Spring cleaning

Well, it’s not exactly spring over here in Europe, but down under in Australia it is … so time do some spring cleaning. At a model railway convention I found one of these small Decauville locos made by Jouef. It did not cost that much as the cab had broken off, but it did not run that well either.


Fortunately I remembered reading an article by François Fontana, where het took one of these buggers apart and gave it a good rinsing. It was published in Voie Libre, the well known French narrow gauge railway modelling magazine, which now is available as a digital version in English via Zinio.com and can be read on your iPad or Android tablet … tried it yesterday on mine and it works great!

OK, enough said about tablets … back to work again. You start out by dismantling the locomotive, which is quite easy. Just unscrew the smoke stack, push the body backward a bit and lift it off.


Then take out the small weight beneath the cab, remove the couplers and the cylinder block. The driving rods can be removed from the wheels with a couple of fine tipped pliers.
Now come that harder stuff … taking apart the mechanism in such a way, that it will be possible to put it back together again.


You first have to remove the motor. Pick up your pliers or a small spanner and unscrew the two carbon brush holders at the side … be careful with the carbon brushes and springs! Once the holders have been removed, you can just take out the motor itself.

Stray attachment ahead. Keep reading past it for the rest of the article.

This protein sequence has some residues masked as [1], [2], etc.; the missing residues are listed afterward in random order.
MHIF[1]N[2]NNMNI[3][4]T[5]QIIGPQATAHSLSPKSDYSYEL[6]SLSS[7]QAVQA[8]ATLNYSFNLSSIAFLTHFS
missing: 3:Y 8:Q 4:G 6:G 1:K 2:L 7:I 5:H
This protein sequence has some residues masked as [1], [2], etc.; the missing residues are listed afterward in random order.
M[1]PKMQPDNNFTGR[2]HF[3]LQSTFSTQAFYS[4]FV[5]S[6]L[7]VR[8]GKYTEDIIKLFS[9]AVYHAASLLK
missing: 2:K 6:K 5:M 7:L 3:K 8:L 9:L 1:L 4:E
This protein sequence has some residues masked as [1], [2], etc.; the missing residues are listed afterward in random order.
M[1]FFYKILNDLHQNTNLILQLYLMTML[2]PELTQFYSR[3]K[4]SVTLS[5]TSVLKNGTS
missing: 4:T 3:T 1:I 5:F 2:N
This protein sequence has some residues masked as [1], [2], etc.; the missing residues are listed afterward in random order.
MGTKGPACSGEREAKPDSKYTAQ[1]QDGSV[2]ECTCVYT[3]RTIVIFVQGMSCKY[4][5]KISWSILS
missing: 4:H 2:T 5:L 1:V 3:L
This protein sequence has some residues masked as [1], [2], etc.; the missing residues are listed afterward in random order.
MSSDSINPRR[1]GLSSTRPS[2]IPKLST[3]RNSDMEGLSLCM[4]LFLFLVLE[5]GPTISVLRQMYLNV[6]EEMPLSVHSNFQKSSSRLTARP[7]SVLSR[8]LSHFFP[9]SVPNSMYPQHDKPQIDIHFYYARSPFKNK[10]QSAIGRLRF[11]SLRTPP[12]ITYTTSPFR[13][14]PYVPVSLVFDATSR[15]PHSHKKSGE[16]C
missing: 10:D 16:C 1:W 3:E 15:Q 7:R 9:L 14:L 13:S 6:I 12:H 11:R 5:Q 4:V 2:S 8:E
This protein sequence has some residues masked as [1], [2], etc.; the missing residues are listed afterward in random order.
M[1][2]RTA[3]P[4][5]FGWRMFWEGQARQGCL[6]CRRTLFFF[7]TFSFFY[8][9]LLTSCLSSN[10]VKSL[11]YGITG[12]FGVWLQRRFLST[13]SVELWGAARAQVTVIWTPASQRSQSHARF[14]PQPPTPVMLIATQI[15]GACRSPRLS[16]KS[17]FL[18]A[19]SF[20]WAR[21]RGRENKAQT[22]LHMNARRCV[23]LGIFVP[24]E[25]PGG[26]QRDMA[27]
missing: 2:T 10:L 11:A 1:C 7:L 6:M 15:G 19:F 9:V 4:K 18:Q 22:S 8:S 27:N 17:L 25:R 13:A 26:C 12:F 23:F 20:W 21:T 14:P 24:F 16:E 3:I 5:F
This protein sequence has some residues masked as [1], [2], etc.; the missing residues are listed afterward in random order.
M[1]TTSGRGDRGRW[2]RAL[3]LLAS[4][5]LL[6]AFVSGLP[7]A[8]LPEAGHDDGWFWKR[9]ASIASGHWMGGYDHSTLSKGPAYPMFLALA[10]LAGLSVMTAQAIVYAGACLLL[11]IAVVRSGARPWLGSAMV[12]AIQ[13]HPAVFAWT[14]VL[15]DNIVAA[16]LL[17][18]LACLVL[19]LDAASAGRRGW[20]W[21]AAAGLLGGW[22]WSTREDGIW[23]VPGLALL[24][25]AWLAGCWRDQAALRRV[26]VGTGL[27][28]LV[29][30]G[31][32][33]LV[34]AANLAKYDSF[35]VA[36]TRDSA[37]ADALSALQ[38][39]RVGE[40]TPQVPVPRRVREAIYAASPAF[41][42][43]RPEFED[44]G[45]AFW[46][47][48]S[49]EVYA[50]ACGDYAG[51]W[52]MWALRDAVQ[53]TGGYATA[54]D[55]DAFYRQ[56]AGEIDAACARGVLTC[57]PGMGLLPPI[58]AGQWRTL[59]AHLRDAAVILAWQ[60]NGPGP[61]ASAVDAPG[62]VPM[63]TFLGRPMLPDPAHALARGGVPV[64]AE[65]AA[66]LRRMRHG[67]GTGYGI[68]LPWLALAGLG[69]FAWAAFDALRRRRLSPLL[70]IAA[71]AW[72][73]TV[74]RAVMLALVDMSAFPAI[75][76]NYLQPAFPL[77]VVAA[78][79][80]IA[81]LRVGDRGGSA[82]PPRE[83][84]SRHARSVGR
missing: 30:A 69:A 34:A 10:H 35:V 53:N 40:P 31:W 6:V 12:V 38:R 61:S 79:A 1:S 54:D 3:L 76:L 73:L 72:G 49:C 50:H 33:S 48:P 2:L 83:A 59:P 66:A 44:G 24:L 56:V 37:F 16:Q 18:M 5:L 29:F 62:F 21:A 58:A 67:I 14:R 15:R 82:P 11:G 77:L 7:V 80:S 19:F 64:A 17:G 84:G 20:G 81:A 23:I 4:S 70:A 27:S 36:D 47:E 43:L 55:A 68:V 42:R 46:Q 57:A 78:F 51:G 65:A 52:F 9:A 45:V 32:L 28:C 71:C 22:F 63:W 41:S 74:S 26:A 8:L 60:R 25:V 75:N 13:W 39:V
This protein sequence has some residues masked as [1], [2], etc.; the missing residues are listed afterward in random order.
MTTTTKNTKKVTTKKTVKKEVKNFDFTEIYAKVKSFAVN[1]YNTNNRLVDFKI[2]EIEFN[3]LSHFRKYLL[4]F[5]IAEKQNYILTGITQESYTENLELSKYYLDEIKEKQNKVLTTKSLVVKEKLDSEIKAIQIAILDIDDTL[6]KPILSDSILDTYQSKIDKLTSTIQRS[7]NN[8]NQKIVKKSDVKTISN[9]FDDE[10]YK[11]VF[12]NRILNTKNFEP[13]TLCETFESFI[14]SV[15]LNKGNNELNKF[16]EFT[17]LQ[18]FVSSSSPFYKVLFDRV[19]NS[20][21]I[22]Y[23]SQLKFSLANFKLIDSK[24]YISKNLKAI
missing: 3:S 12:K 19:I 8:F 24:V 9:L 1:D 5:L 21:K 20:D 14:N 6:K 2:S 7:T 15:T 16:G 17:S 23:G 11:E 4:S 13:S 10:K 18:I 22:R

The motor can be cleaned with a small dry brush, to remove the dust. I also tend to use a rubber blower, which is used to clean a camera, for these kind of jobs. If there is much grease on the cog of the motor, clean it with a brush and a bit of alcohol. Once all is clean, screw the carbon brush holder back in the motor, connect them to a transformer give the motor a good run.
Now back to the last part, the frame. Locate the two small nuts between the wheels and unscrew them with your pliers and remove the bolts from the other side … be careful not to lose the insulating washers!


Next remove the wheels from one side. Gently pry them lose by pushing a small screwdriver between the wheels and the frame. The centre of the wheel is made of plastic, so they come off quite easily. Once they are off, carefully remove the axles by sliding them through the cogs.


This last action releases the brass pieces on the side, the drive shaft with its worm gears and the two small cogs. Once everything has ben taken apart, the parts are soaked in white-spirit and one-by-one cleaned with a soft brush. The fully cleaned parts are dried with a tissue and the mechanism is put back together again. The worm gears on the drive shaft are lightly oiled, before the motor is placed in its position.


It’s a fun little project which can be done with a couple of simple tools and it will only cost a couple of hours to complete. The advantage is that you will have a nice and smoothly running mechanism again, which can be used for a any new HOn30 project. François Fontana even built a Bayer-Garrat with two of these!
Curious which new project I will be using this small Decauville mechanism for? Just wait and see … it will pop-up the next time somewhere …